From fountfull Appennines;50 and there the great
Foundation of so huge a fabrick seat.
This therefore shall by changing propagate,
And giue the World a Head. Of such a fate
The Prophets haue diuin'd. And this of old,
As I remember, Priam's Helen51 told
To sad Aeneas, of all hope forlorne,
In sinking Troy's eclipse. O Goddesse-borne,52
If our Apollo can presage at all;
Troy, thou in safetie, shall not wholly fall.
Both fire and sword shall giue thy vertue way:
Flying, with thee, thou Ilium shalt conuay;
Vntill thou find a Land, as yet vnknowne,
To Troy, and thee, more friendly then thy owne.
A Citie53 built by Phrygians I fore-see;
So great none euer was, is, or shall bee.
Others shall make it great: but He, whose birth
Springs from Iülus,54 Soueraigne of the Earth.
He, hauing rul'd the World, shall then ascend
Aethereall thrones, and Heauen shall be his end.
This, I remember, with propheticke tongue,
Sage Helen to diuine Aeneas sung.
We ioy to see our kindreds Citty55 grow:
The Phrygians happy in their Ouer-throw.
But least our heedlesse Steeds too farre should range
From their proposed course; All suffer change:
The heauens themselues, what vnder them is found;
Earth, what thereon, or what is vnder ground.
Wee, of the World apart, since we as well
Haue Soules as Bodies, which in beasts may dwel:
To those, which may our parents Soules inuest,
Our brothers, dearest friends, or men at least;
Let vs both safetie, and respect afford:
Nor heape their bowels on Thyestes56 boord.
How ill inur'd! to shed the blood of man
How wickedly is he prepar'd, who can
Asunder cut the throats of calues; and heares
The bellowing breeder with relentlesse eares!
Or silly Kids, which like poore infants cry,
Stick with his knife! or his voracity
Feed with the fowle he fed! ô to what ill
Are they not prone, who are so bent to kill!
Let Oxen till the ground, and die with age:
Let Sheepe defend thee from the winters rage:
Goates bring their vdders to thy payle. Away
With nets, grins, snares, and arts that doe betray:
Deceaue not birds with lime; nor Deere inclose
With terrors;57 nor thy baits to fish expose.
The hurtfull kill: yet only kill: nor eate
Defiling flesh; but feede on fitter meate.
    With other, and the like Philosophy
Instructed; Numa, now return'd, was by
Th' intreating Latines crownd. Taught by his Bride58
The Nymph Aegeria, by the Muses guide,
Religion institutes; a People rude
And prone to warre, with laws and peace indu'd.
His raigne and age resign'd to funerall,
Plebeians, Roman Dames, Patricians, all
For Numa mourne. His wife59 the Citty fled:
Hid in Aricia's Vale,60 the ground her bed,
The woods her shroud, disturbs with grones and cries
Orestean Diana's61 sacrifice.
How oft the Nymphs who haunt that Groue and Lake
Reprou'd her teares, and words of comfort spake!
How oft the Thesean Heroe,62 moderate
Thy sorrow, said! nor only is thy fate
To be deplor'd: on worse mis-fortunes looke;
And you will yours with greater patience brooke.
Would mine were no example to appease
So sad a griefe: yet mine your griefe may ease.
    Perhaps y' haue heard of one Hippolytus;  HIPPOLYTVS  
By Step-dames fraud, and fathers credulous
Beliefe bequeath'd to death. Admire you may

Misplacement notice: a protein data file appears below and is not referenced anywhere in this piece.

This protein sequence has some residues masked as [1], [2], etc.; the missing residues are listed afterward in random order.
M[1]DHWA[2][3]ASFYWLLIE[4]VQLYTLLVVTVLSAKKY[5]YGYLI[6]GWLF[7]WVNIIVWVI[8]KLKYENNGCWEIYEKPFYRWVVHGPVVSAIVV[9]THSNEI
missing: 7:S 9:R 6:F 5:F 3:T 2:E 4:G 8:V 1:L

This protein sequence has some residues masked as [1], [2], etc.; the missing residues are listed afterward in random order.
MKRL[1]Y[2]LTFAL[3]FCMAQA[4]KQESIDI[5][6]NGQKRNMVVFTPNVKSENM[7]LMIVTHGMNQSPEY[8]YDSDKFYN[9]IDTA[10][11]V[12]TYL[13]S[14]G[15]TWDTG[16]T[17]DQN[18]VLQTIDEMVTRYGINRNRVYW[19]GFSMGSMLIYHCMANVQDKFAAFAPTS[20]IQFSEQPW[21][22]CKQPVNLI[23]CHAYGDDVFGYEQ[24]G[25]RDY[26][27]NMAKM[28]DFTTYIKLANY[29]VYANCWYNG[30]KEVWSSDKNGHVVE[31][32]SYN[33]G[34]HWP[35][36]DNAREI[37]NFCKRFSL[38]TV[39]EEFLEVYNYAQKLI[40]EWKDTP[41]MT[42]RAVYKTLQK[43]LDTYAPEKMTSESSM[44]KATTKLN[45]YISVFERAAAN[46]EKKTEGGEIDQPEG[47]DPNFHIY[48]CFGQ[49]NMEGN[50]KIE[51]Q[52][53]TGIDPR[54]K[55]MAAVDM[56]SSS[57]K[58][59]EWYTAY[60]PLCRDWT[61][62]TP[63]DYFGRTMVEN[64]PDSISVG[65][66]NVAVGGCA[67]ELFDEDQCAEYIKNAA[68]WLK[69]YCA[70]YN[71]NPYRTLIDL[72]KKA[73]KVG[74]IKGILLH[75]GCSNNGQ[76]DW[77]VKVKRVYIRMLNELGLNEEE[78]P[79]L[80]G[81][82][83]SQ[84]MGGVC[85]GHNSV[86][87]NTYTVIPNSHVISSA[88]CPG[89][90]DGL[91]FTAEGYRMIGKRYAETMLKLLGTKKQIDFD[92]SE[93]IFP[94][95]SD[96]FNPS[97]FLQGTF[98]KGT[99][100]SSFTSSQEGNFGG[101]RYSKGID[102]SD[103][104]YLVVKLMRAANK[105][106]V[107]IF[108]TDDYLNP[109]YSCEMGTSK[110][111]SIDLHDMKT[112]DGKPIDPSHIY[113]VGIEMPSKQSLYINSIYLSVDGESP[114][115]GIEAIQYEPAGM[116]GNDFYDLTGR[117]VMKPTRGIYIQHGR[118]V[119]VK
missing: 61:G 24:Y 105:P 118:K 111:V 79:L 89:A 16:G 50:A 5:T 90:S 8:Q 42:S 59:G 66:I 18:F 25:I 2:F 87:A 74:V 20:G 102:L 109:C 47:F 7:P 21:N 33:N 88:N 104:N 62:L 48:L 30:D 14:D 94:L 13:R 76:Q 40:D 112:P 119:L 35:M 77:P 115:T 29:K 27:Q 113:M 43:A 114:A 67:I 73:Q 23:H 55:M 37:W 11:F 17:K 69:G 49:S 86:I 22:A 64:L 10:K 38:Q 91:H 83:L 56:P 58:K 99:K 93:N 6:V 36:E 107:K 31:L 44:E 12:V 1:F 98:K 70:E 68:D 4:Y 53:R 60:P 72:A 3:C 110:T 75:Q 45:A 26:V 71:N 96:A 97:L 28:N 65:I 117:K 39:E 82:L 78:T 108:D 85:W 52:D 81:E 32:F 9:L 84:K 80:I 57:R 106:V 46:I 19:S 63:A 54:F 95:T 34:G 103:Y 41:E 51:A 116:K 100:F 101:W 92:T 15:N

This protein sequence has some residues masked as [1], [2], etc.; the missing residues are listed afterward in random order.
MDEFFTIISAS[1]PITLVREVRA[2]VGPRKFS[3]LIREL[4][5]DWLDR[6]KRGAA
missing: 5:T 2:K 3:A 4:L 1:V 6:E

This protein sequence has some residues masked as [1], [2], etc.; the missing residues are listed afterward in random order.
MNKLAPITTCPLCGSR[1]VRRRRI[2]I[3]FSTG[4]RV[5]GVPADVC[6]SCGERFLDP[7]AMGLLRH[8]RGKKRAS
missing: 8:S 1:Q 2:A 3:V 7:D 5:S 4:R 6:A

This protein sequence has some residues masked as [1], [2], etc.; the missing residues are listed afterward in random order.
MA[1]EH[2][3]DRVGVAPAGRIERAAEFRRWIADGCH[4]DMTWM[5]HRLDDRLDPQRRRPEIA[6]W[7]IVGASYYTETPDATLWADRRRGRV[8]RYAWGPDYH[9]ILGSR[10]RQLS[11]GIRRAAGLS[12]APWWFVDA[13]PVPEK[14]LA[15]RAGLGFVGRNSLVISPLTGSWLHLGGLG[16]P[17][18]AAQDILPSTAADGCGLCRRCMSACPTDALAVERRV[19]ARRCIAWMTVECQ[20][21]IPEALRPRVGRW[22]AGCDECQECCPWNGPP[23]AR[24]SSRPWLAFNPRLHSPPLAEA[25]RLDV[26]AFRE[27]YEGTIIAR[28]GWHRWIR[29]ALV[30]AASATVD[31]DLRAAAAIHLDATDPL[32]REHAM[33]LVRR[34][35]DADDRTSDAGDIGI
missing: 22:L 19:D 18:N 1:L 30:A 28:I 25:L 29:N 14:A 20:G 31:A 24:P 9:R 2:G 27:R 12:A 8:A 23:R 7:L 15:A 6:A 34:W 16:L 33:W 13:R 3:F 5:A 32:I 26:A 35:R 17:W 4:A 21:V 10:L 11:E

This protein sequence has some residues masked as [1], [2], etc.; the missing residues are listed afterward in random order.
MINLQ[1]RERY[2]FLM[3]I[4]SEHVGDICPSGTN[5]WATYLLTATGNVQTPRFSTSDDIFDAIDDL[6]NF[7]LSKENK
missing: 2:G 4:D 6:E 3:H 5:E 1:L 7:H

That I am he, if credit, what I say.
Whom Phoedra formerly solicited,
But vainely, to defile my fathers bed.
Fearing detection, or in that refus'd;
She turnes the crime, and me of her's accus'd.
My father, banishing the innocent,
Along with me his winged curses sent.
Toward Pitthean Troezen63 me my charriot bore:
And driuing now by the Corinthian shore,
The smooth seas swell; a monstrous billow rose,
Which, rouling like a mountaine, greater growes;
Then, bellowing, at the top asunder rends:
When from the breach, brest high, a Bull ascends;
Who at his dreadfull mouth and nosthrills spouts
Part of the sea. Feare all my followers routs:
But my afflicted mind was all this while
Vnterrifi'd; intending my exile.
When the hot horses start, erect their eares:
With horror rapt, and chaced by their feares,
O'r ragged rocks the totterd charriot drew:
In vaine I striue their fury to subdew,
The bits all frotht with fome: with all my strength
Pull the stretcht raiynes, I lying at full length,
Nor had their heady fright my strength o'r-gon;
Had not the feruent wheele, which roules vpon
The bearing Axel-tree, rusht on a stump:
Which brake, and fell asunder with that iump.
Throwne from my charriot, in the raignes fast-bound,
My guts drag'd out aliue, my sinewes wound
About the stump, my limbs in peeces hal'd;
Some stuck behind, some at the charriot traild;
My bones then breaking crackt, not any whole,
While I exhal'd my faint and weary soule.
No part of all my parts you could haue found
That might be knowne: for all was but one wound.
Now say, selfe-tortred Nymph,64 or can, or dare
You your calamities with ours compare?
I also saw those realmes, to Day vnknowne:
And bath'd my wounds in smoking Phlegeton.65
Had not Apollos Son66 imploid the aid
Of his great Art; I with the dead had staid.
But when by potent hearbs, and Paeons skill,67
I was restor'd, against sterne Plutos will:
Least I, if seene, might enuie haue procur'd:
Me, friendly Cynthia68 with a cloud immur'd:
And that, though seene, I might be hurt by none;
She added age, and left my face vnknowne.
Whether in Delos, doubting, or in Creet;
Reiecting Creet and Delos as vnmeet,